Integrated Review needs to be revisited in every aspect, says Ellwood
Amendments to the UK Integrated Review are needed to take into account the drastically different geopolitical climate in 2022, according to the head of the UK House of Commons Defence Select Committee.
Speaking to Shephard, Ellwood said that the Afghanistan debacle was a changing point which he described as telling Russia and China that the West had no appetite to invest in global security.
The influential MP also repeated calls for an increase in UK defence spending given the seriousness of the security situation following Russia's invasion of Ukraine.
Ellwood also decried the 'devastating' chunks taken out of the armed forces, citing the reduction in the size of the army and other defence cuts.
Published in 2021, the Integrated Review has been heavily scrutinised by the committee Ellwood chairs. In a July report, the committee wrote: 'The MoD tells us that the Integrated Review anticipated the potential for the conflict in Ukraine.
'Despite this, capabilities are being cut in the short-term but not replaced until the long-term.'
Asked if he thought the Integrated Review was still fit for purpose, Ellwood said he did not believe it was.
The MP explained: 'I think it needs to be revisited in every aspect. The world has changed fundamentally... I think the changing point has actually been Afghanistan because that told Russia and China that the West has no appetite to invest in global security. That we don't have the patience, and we eventually lose interest.
'That gave licence for China to upgrade its advancing dominance in the South China Sea, not least around Taiwan, and of course, for Russia to then invade Ukraine gambling that NATO would not respond, and that gamble proved right.'
The Integrated Review, as published, outlined Russia as the UK's most significant security threat and China as a 'systemic competitor'.
'I think the changing point has actually been Afghanistan because that told Russia and China that the West has no appetite to invest in global security. That we don't have the patience, and we eventually lose interest.'— MP Tobias Ellwood
While outlining plans to operate more globally and put the armed forces on a campaigning posture, government plans saw the size of the British Army reduced by 10,000 personnel, and the deletion of IFVs from the force mix with the cancelling of the Warrior Capability Sustainment Programme.
Ellwood said: 'The 2021 integrated view, I think, was bold and ambitious. It certainly spelt out what a dangerous and more complex world when are facing. It was also argued that our world is now becoming more dangerous than during the Cold War.
'But then this gets to the nub of the problem that I articulated then, but it's even more pertinent now, is that during the Cold War, we spent 4% of GDP [on defence] today, we're still on 2.2%.'
He added that the UK faced multiple threats from authoritarianism, extremism and the blurring of the lines between peace and war, adding it was right for the Integrated Review to direct investment into space and cyber capabilities, but criticised how it came at the cost of other capabilities.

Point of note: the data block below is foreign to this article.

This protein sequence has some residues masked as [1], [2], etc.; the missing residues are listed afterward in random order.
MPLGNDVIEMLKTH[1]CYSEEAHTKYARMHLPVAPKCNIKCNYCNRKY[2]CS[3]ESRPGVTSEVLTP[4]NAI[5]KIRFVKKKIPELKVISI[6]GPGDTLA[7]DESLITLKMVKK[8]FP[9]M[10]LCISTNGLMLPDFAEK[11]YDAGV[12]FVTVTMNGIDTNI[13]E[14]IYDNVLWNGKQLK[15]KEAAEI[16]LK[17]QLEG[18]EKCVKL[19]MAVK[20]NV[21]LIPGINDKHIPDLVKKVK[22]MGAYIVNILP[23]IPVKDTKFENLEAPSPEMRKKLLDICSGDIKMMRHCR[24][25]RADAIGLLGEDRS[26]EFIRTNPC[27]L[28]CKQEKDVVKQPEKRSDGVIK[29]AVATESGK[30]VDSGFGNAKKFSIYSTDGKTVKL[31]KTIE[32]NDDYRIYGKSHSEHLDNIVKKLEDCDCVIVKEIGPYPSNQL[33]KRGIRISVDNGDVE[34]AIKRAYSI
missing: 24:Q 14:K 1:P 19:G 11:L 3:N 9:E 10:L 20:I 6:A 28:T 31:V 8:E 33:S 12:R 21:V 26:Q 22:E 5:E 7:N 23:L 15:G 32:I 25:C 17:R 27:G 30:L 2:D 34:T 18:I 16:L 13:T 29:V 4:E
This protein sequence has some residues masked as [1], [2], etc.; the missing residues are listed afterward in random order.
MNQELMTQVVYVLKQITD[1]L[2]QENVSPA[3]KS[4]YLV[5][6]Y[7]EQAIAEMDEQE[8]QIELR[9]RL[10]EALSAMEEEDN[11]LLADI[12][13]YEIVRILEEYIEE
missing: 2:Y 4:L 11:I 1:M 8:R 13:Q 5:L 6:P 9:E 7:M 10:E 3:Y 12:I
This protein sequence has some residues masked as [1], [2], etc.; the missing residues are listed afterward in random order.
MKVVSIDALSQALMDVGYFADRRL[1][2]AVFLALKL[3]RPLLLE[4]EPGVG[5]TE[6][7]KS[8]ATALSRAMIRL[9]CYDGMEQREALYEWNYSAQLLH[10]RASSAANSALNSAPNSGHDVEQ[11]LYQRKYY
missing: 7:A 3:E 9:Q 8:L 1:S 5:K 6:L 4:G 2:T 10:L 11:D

Ellwood said: 'We remained in a peacetime mode of about 2%, and the consequences of keeping a budget capped but then investing in new capabilities mean that cuts were required elsewhere.
'That's why we've seen these devastating chunks taken out of our three conventional services; 10,000 troops, tanks, armoured fighting vehicles, fleet cuts, the number of Typhoons has been reduced, as indeed have F-35s. And heavy-lift aircraft has been removed, the Hercules has been cut, and the number of frigates; our frigate programme replacement programme has slowed down as well.'
The MP described this as a 'dramatic' reduction in the UK's conventional capabilities owing to cost constraints, which put the country at risk.
'This new government must recognise the decaying global security situation and the need to increase defence spending to at least a 3%.'— Tobias Ellwood MP
On top of this, he said Ukraine had exposed that just because there were 'new threats coming over the hill' like space and cyber, old threats had not disappeared.
'Our army, air force and navy and now hugely overstretched and require urgent investment.
'This new government must recognise the decaying global security situation and the need to increase defence spending to at least 3%,' Ellwood said.
During her campaign for leadership of the Conservative Party and to be Prime Minister, Liz Truss pledged to increase defence spending to 3% of GDP by 2030.
According to the RUSI, this would require an additional £157 billion ($180 billion) in spending over the next eight years.
More from UK Integrated Review: still on the right path?
Lessons learned from the war in Ukraine have been putting in check decisions taken under Integrated Review.
While the Integrated Review was broadly correct in some of its assumptions, events in Ukraine have challenged the thinking behind cuts to UK capability.
The UK Integrated Review outlined how the UK plans to compensate for the loss of numbers with more advanced technologies, novel training solutions and the acceleration of digitisation across all forces. A year on, it is still unclear how the British Army will reach the desired sophistication and readiness levels.
Along with the British Army, the Royal Air Force has lost out on the Integrated Review and the UK MoD has taken risky bets. It is in need of an honest review and ministers should accept that wrong assumptions were made.